The recent surge in protectionist sentiment in countries around the world has rekindled the long-standing debate over the determinants of citizens’ trade policy preferences. We examine the influence of two understudied but increasingly relevant factors – misinformation and economic threat – on support for international trade in the United States. We first show that more than 6–in–10 Americans endorse a salient misperception about Chinese currency manipulation despite extensive evidence to the contrary. Then, based on a preregistered survey experiment, we show that misinformation can be corrected, regardless of whether the threatening frame is present or not. In contrast to these results on factual beliefs, however, we find that trade policy preferences are considerably stable: neither anti-trade misinformation nor an economically threatening frame significantly reduces support for international trade. These findings suggest that political elites’ strategy of ‘playing the China card’ by using misleading and threatening rhetoric is not so effective in mobilizing opposition to trade.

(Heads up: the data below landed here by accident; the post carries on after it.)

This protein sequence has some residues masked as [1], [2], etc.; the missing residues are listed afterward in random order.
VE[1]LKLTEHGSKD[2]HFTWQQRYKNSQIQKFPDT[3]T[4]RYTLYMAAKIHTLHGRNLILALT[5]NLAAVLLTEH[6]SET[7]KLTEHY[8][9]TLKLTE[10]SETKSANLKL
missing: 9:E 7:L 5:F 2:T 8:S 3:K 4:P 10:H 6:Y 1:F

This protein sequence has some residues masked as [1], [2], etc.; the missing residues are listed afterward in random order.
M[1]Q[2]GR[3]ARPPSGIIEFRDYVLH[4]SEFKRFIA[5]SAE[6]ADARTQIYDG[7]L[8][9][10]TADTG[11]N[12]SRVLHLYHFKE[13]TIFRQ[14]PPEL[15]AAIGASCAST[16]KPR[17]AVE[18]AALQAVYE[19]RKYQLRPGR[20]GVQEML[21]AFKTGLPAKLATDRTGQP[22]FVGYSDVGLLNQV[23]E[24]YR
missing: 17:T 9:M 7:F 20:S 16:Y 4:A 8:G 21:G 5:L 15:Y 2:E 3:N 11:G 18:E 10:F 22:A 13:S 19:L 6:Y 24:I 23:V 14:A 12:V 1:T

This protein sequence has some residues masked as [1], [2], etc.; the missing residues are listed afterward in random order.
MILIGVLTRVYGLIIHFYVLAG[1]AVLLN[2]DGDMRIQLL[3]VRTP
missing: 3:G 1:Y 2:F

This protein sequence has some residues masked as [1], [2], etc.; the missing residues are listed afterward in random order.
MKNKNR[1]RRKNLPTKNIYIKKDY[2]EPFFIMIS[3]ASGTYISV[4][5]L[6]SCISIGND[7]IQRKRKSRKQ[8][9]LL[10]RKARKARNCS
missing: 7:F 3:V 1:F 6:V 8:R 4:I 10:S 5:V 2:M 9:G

Bibliographical noteWe thank Jamie Druckman, Jeffry Frieden, Alexandra Guisinger, Soo Yeon Kim, Katja Kleinberg, Philip Lipsy, Megumi Naoi, Katy Powers, and Megan Stewart for helpful comments. The data collection for this paper was partly funded by the Shorenstein Postdoctoral Fellowship at Stanford University.
- public opinion